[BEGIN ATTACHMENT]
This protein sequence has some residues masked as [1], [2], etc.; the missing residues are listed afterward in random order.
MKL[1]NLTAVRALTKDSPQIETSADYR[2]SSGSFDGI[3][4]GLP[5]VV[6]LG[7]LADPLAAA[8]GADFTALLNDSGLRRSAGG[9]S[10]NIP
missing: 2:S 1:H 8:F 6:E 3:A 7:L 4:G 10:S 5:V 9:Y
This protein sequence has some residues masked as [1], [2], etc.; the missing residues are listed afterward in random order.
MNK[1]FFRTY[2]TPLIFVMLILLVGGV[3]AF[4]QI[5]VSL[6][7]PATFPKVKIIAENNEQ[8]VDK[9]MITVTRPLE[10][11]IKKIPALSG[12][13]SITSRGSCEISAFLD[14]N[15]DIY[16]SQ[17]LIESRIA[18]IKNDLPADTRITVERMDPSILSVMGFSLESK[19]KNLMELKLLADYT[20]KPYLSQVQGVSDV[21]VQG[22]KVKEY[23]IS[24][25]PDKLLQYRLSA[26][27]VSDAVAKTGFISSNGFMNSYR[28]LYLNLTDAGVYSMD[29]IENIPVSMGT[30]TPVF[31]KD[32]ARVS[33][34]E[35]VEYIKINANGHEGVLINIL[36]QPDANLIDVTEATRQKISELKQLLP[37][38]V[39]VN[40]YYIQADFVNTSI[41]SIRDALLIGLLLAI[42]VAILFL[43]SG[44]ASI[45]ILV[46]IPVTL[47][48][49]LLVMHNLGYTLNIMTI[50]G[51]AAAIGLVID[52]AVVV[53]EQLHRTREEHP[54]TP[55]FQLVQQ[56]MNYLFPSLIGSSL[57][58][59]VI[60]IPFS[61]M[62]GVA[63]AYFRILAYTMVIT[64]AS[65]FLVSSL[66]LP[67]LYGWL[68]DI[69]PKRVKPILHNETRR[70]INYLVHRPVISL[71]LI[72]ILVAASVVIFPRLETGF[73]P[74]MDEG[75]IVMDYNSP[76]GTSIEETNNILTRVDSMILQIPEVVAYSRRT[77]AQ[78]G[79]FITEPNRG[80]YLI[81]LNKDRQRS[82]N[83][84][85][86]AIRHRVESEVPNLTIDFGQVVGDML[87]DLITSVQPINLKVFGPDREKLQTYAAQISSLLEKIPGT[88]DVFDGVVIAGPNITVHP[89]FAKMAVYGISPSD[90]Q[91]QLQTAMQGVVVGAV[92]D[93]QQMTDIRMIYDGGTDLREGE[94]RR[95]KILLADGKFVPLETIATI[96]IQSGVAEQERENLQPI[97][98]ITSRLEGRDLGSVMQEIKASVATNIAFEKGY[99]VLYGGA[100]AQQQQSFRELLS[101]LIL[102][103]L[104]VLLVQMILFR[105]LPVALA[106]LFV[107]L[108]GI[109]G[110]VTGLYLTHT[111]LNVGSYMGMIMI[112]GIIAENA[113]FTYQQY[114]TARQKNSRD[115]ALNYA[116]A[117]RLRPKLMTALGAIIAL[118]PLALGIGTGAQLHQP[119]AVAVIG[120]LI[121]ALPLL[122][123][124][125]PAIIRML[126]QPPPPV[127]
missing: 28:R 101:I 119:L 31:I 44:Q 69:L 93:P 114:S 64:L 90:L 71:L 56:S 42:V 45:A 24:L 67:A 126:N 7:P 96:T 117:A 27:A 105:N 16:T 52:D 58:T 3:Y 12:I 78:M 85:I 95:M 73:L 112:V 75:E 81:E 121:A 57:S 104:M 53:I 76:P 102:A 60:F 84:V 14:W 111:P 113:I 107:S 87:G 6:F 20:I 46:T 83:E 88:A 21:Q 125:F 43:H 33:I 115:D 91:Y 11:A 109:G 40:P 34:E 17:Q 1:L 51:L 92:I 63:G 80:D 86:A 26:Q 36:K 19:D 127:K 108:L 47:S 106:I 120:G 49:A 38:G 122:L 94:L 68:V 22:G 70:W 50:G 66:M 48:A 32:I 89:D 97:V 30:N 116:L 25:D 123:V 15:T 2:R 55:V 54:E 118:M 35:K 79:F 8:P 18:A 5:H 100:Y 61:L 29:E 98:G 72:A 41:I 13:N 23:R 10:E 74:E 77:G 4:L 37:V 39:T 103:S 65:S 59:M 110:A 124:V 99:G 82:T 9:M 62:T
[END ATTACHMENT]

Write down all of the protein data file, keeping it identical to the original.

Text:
This protein sequence has some residues masked as [1], [2], etc.; the missing residues are listed afterward in random order.
MKL[1]NLTAVRALTKDSPQIETSADYR[2]SSGSFDGI[3][4]GLP[5]VV[6]LG[7]LADPLAAA[8]GADFTALLNDSGLRRSAGG[9]S[10]NIP
missing: 2:S 1:H 8:F 6:E 3:A 7:L 4:G 10:S 5:V 9:Y
This protein sequence has some residues masked as [1], [2], etc.; the missing residues are listed afterward in random order.
MNK[1]FFRTY[2]TPLIFVMLILLVGGV[3]AF[4]QI[5]VSL[6][7]PATFPKVKIIAENNEQ[8]VDK[9]MITVTRPLE[10][11]IKKIPALSG[12][13]SITSRGSCEISAFLD[14]N[15]DIY[16]SQ[17]LIESRIA[18]IKNDLPADTRITVERMDPSILSVMGFSLESK[19]KNLMELKLLADYT[20]KPYLSQVQGVSDV[21]VQG[22]KVKEY[23]IS[24][25]PDKLLQYRLSA[26][27]VSDAVAKTGFISSNGFMNSYR[28]LYLNLTDAGVYSMD[29]IENIPVSMGT[30]TPVF[31]KD[32]ARVS[33][34]E[35]VEYIKINANGHEGVLINIL[36]QPDANLIDVTEATRQKISELKQLLP[37][38]V[39]VN[40]YYIQADFVNTSI[41]SIRDALLIGLLLAI[42]VAILFL[43]SG[44]ASI[45]ILV[46]IPVTL[47][48][49]LLVMHNLGYTLNIMTI[50]G[51]AAAIGLVID[52]AVVV[53]EQLHRTREEHP[54]TP[55]FQLVQQ[56]MNYLFPSLIGSSL[57][58][59]VI[60]IPFS[61]M[62]GVA[63]AYFRILAYTMVIT[64]AS[65]FLVSSL[66]LP[67]LYGWL[68]DI[69]PKRVKPILHNETRR[70]INYLVHRPVISL[71]LI[72]ILVAASVVIFPRLETGF[73]P[74]MDEG[75]IVMDYNSP[76]GTSIEETNNILTRVDSMILQIPEVVAYSRRT[77]AQ[78]G[79]FITEPNRG[80]YLI[81]LNKDRQRS[82]N[83][84][85][86]AIRHRVESEVPNLTIDFGQVVGDML[87]DLITSVQPINLKVFGPDREKLQTYAAQISSLLEKIPGT[88]DVFDGVVIAGPNITVHP[89]FAKMAVYGISPSD[90]Q[91]QLQTAMQGVVVGAV[92]D[93]QQMTDIRMIYDGGTDLREGE[94]RR[95]KILLADGKFVPLETIATI[96]IQSGVAEQERENLQPI[97][98]ITSRLEGRDLGSVMQEIKASVATNIAFEKGY[99]VLYGGA[100]AQQQQSFRELLS[101]LIL[102][103]L[104]VLLVQMILFR[105]LPVALA[106]LFV[107]L[108]GI[109]G[110]VTGLYLTHT[111]LNVGSYMGMIMI[112]GIIAENA[113]FTYQQY[114]TARQKNSRD[115]ALNYA[116]A[117]RLRPKLMTALGAIIAL[118]PLALGIGTGAQLHQP[119]AVAVIG[120]LI[121]ALPLL[122][123][124][125]PAIIRML[126]QPPPPV[127]
missing: 28:R 101:I 119:L 31:I 44:Q 69:L 93:P 114:S 64:L 90:L 71:L 56:S 42:V 45:A 24:L 67:A 126:N 7:P 96:T 117:A 27:A 105:N 16:T 52:D 58:T 3:Y 12:I 78:M 85:I 95:M 73:L 112:V 75:E 81:E 121:A 57:S 104:M 53:I 76:P 102:A 60:F 84:V 14:W 111:P 113:I 107:S 87:G 6:F 20:I 46:T 83:E 88:A 21:Q 125:F 43:H 33:I 115:D 91:Y 11:A 109:G 40:P 34:E 17:Q 1:L 51:L 92:I 63:G 80:D 86:A 26:Q 36:K 19:D 127:K 108:L 47:S 106:I 120:G 49:A 38:G 122:L 94:L 68:V 22:G 70:W 50:G 66:M 48:A 32:I 89:D 97:V 30:N 116:L 25:D 123:V 15:T 2:R 55:V 54:E 118:M 35:K 79:F 8:P 18:A 5:H 100:Y 61:L 29:E 98:G 72:A 41:I 13:N 23:R 10:E 74:E 77:G 4:L 37:V 39:T 103:S 65:S 59:M 110:A 124:V 99:G 82:T 9:M 62:T